Ngā hononga kura-whānau e puta ai ngā ihu o ngā ākonga Māori

Partnership actions: What to use

This section discusses four resources that you may find helpful for building educationally powerful partnerships in your school context.

Reading Together

Reading Together is a joint home–school intervention targeted at raising literacy. It was developed by the authors of the Family and Community Influences BES (Biddulph et al., 2003) and has proved effective in raising children’s reading achievement while supporting greater collaboration between home and school. It involves four workshops for parents that are delivered by teachers. In 2010, the Ministry of Education began co-ordinating a scale up of the programme across decile 1–3 schools.

Reading Together is discussed on pages 162–164 of the School Leadership and Student Outcomes BES (Robinson, Hohepa, and Lloyd, 2009). The authors report that the workshop leaders’ handbook is “a smart tool for leaders who want to forge cost-effective, school–home connections that will support children’s literacy development” (page 163).

Te Mana Kōrero: Relationships for Learning

This Te Mana Kōrero resource focuses on “the need to build and sustain strong and effective school-whānau partnerships if Māori achievement levels are to be raised” (facilitator folder, page 3). They present the experiences and perspectives of students, whānau, and educators in schools that are using a range of strategies to build educationally powerful partnerships within their communities. The original DVD was accompanied by facilitator notes that expand on that focus, identifying three key priority themes:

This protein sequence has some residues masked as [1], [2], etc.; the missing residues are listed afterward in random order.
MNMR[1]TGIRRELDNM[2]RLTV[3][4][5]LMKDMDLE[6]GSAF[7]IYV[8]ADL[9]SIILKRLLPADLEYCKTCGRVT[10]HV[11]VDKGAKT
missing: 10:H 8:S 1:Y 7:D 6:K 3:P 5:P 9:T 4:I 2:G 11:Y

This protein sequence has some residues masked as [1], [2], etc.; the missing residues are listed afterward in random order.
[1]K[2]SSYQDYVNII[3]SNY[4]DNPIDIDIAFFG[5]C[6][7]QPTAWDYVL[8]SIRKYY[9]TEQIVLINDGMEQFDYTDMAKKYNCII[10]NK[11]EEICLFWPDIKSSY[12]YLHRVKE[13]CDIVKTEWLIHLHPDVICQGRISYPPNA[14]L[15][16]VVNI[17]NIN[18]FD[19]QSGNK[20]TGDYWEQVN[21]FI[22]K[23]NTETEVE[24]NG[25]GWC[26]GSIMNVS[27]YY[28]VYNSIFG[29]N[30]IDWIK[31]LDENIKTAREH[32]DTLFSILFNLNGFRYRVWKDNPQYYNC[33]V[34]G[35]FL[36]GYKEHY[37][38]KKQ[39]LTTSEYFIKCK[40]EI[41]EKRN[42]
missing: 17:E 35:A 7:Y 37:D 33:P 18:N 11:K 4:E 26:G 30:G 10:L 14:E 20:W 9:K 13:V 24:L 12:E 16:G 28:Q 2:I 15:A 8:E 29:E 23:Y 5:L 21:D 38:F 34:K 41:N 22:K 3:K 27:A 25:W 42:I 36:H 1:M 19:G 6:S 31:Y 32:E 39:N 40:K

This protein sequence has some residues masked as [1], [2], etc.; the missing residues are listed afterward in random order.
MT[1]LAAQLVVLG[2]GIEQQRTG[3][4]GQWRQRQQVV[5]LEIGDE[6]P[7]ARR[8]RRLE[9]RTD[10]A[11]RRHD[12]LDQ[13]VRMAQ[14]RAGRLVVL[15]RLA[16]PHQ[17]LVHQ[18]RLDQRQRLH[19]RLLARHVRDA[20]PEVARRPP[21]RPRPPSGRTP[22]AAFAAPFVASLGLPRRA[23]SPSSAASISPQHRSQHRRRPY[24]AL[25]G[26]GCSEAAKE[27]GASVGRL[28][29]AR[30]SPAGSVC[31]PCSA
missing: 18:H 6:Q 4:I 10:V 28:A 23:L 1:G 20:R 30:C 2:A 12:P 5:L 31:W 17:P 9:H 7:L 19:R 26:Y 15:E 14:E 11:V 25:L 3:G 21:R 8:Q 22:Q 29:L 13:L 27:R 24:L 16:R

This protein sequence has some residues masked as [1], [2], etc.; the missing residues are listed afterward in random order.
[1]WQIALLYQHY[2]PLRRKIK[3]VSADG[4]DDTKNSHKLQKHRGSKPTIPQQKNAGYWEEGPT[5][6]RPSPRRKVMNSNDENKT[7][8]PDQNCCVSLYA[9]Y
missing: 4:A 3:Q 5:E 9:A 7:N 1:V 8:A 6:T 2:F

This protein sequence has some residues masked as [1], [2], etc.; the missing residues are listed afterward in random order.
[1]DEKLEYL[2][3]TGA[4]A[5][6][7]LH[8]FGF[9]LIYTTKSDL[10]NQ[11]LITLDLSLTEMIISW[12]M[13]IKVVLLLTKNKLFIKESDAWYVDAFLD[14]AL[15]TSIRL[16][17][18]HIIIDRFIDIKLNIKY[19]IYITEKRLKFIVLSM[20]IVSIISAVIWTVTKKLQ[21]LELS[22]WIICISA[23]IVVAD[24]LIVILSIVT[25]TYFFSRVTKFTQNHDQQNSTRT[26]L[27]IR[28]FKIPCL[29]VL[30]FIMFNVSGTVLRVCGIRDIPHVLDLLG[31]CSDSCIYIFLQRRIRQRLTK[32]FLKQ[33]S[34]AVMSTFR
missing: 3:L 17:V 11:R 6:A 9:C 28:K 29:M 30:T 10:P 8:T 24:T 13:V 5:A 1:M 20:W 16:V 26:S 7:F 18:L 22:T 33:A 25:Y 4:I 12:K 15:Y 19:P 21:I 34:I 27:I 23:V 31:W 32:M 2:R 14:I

• ako (effective teaching and learning)
  • culture counts (validity and valuing culture)
  • productive partnerships.

The notes include a rationale for the materials and guidelines for facilitation. They also include a set of “deficit busters” that can be used to address the deficit thinking that is frequently present, often unconsciously, when teachers and schools are asked to focus their attention on Māori achievement. School leaders can use discussion around the DVD to develop a draft action plan based on points they feel need developing within the school. 

Te Reo Māori in the New Zealand Curriculum

Pages 29–30 of the English-medium curriculum guidelines for te reo Māori emphasise the importance of schools developing their te reo Māori programmes in partnership with Māori whānau, iwi, and communities. Specific, practical steps are suggested for how this could be done.

“A personal vision for education”

In this video clip, presented in the context of developing leaders in education, graduate teacher Turei Thompson shares his personal view on the importance of providing an education that incorporates strong values and strong relationships with whānau and community. The clip could be used as a prompt for initiating discussion on your school community’s vision for student learning. Questions might include:

  • What are the values we want our children to be learning? 
  • Where does learning happen in our children’s lives?
  • What kinds of contribution can communities make to children’s learning at school?
  • How well do our school’s structures and processes support learning?

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